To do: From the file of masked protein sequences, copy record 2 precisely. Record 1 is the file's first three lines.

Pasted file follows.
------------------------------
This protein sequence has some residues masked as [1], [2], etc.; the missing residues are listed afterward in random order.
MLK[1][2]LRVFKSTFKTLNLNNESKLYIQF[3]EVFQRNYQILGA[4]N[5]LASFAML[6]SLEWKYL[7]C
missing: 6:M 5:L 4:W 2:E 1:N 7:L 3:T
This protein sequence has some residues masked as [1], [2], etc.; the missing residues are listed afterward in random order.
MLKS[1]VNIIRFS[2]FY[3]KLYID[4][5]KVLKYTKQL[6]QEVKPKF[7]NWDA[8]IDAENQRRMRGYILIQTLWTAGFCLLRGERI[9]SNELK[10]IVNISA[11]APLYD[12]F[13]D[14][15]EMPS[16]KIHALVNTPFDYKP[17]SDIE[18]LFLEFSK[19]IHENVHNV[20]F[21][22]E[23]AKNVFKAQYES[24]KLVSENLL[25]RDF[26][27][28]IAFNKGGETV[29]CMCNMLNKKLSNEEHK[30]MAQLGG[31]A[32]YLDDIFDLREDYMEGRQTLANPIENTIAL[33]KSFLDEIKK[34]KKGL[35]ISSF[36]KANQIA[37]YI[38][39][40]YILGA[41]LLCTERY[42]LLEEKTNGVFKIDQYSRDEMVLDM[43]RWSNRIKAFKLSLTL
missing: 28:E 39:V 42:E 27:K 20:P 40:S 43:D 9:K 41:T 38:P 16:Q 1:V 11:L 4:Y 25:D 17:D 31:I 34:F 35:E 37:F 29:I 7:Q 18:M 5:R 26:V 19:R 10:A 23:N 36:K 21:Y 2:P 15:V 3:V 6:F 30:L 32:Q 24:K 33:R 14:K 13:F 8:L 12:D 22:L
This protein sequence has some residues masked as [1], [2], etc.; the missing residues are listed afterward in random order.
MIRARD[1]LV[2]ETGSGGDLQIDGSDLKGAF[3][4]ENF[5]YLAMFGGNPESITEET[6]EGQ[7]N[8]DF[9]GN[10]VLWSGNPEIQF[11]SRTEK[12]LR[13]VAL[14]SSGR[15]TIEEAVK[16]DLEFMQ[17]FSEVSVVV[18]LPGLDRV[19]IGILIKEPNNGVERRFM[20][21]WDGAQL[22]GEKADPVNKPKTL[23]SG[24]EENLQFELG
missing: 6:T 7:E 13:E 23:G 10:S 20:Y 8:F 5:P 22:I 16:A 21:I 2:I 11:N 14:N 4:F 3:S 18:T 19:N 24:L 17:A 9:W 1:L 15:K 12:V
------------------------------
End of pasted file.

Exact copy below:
This protein sequence has some residues masked as [1], [2], etc.; the missing residues are listed afterward in random order.
MLKS[1]VNIIRFS[2]FY[3]KLYID[4][5]KVLKYTKQL[6]QEVKPKF[7]NWDA[8]IDAENQRRMRGYILIQTLWTAGFCLLRGERI[9]SNELK[10]IVNISA[11]APLYD[12]F[13]D[14][15]EMPS[16]KIHALVNTPFDYKP[17]SDIE[18]LFLEFSK[19]IHENVHNV[20]F[21][22]E[23]AKNVFKAQYES[24]KLVSENLL[25]RDF[26][27][28]IAFNKGGETV[29]CMCNMLNKKLSNEEHK[30]MAQLGG[31]A[32]YLDDIFDLREDYMEGRQTLANPIENTIAL[33]KSFLDEIKK[34]KKGL[35]ISSF[36]KANQIA[37]YI[38][39][40]YILGA[41]LLCTERY[42]LLEEKTNGVFKIDQYSRDEMVLDM[43]RWSNRIKAFKLSLTL
missing: 28:E 39:V 42:E 27:K 20:P 40:S 43:D 9:K 41:T 38:P 16:Q 1:V 11:L 4:Y 25:D 17:D 31:I 34:F 35:E 37:F 29:I 7:Q 18:M 5:R 26:V 19:R 10:A 23:N 36:K 21:Y 2:P 15:V 3:V 6:F 30:L 32:Q 24:K 33:R 14:K 13:F 8:L 12:D 22:L